Adjusting to New Hearing Aids

Group of women practicing using their new hearing aids during lunch.

As a basic rule, most people don’t like change. Taking this into account, there can be a double edged sword regarding hearing aids: they open up an exciting new world of sounds for you, but they also represent a considerable modification of your life. If your someone who appreciates a very fixed routine, the change can be hard. There are very specific hurdles with new hearing aids. But making this change a positive one is largely about understanding how to adjust to these devices.

Here Are Some Quick Ways to Adapt to Your New Hearing Aids

Whether it’s your first set of hearing aids (congrats!) or an improvement to a more powerful set, any new hearing aid will be a considerable improvement to how you hear. That could be challenging depending on your circumstances. But your transition might be a bit easier if you follow these guidelines.

When You First Get Your Hearing Aids Only Wear Them Intermittently

As a basic rule, the more you wear your hearing aids, the healthier your ears will be. But it can be a little uncomfortable when you’re breaking them in if you use them for 18 hours a day. You could begin by trying to use your hearing aids for 8 hours at a time, and then gradually build up your stamina.

Practice Tuning in to Conversations

When your brain first begins to hear sound again it will likely need an adjustment period. You may have a hard time hearing speech with clarity or following conversations during this adjustment time. But if you want to reset the hearing-language-and-interpreting region of your brain, you can try doing exercises such as reading along with an audiobook.

Get a Fitting For Your Hearing Aids

One of the initial things you’ll do – even before you get your final hearing aids – is go through a fitting process. Maximizing comfort, taking account of the shape of your ear canal, and adjusting for your individual loss of hearing are all things that a fitting helps with. More than one adjustment could be needed. It’s essential to consult us for follow-up appointments and to be serious about these fittings. When your hearing aids fit properly, your hearing aids will sit more comfortably and sound better. We can also help you make adjustments to various hearing conditions.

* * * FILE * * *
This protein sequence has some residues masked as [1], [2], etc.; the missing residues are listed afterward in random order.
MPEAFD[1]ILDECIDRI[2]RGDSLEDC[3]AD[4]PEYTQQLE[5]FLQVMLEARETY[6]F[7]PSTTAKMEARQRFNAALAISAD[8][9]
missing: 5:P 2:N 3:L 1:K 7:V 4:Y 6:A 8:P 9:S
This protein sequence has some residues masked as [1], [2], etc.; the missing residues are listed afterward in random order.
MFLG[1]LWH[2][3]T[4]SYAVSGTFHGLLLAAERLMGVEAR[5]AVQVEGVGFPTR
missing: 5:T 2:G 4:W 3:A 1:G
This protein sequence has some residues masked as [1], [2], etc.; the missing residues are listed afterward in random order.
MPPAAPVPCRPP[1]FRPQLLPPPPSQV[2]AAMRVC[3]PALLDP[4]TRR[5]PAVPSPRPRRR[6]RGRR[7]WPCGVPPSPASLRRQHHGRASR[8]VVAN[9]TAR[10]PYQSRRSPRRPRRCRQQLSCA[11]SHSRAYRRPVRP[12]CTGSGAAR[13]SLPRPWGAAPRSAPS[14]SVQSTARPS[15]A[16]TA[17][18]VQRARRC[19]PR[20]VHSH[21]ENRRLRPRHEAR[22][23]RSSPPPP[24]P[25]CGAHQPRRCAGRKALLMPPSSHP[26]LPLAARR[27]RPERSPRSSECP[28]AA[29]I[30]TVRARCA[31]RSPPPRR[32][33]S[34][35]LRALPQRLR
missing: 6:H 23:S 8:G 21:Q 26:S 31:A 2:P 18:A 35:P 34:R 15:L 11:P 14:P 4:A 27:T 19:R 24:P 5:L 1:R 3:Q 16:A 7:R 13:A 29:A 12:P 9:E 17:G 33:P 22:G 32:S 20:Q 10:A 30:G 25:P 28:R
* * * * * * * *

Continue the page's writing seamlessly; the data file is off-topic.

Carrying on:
Sometimes adapting to a new hearing aid is somewhat difficult because something’s not functioning quite right. Possibly you hear too much feedback (which can be uncomfortable). It can also be infuriating when the hearing aid keeps cutting out. It can be overwhelming to adjust to hearing aids because of these kinds of problems, so it’s a good idea to find solutions as soon as possible. Try these tips:

  • Charge your hearing aids every day or exchange the batteries. When the batteries on your hearing aids begin to decline, they normally do not work as efficiently as they’re meant to.
  • Consult your hearing professional to be sure that the hearing aids are properly calibrated to your hearing loss.
  • Discuss any buzzing or ringing with your hearing specialist. Sometimes, your cell phone will cause interference with your hearing aid. In other situations, it may be that we need to make some adjustments.
  • If you hear a lot of feedback, ensure that your hearing aids are correctly seated in your ears (it might be that your fit is just a little off) and that there aren’t any blockages (earwax for instance).

Adjusting to Your New Hearing Aids Has Its Advantages

It might take a little time to adjust to your new hearing aids just as it would with a new pair of glasses. Hopefully, you will have a smoother and faster transition with these tips. But you will be surprised how natural it will become if you stay with it and get into a routine. But before too long you will be able to place your attention on what your listening to: like your favorite shows or music or the daily discussions you’ve missed. These sounds remind you that all those adjustments are worth it ultimately. And change is good.

The site information is for educational and informational purposes only and does not constitute medical advice. To receive personalized advice or treatment, schedule an appointment.


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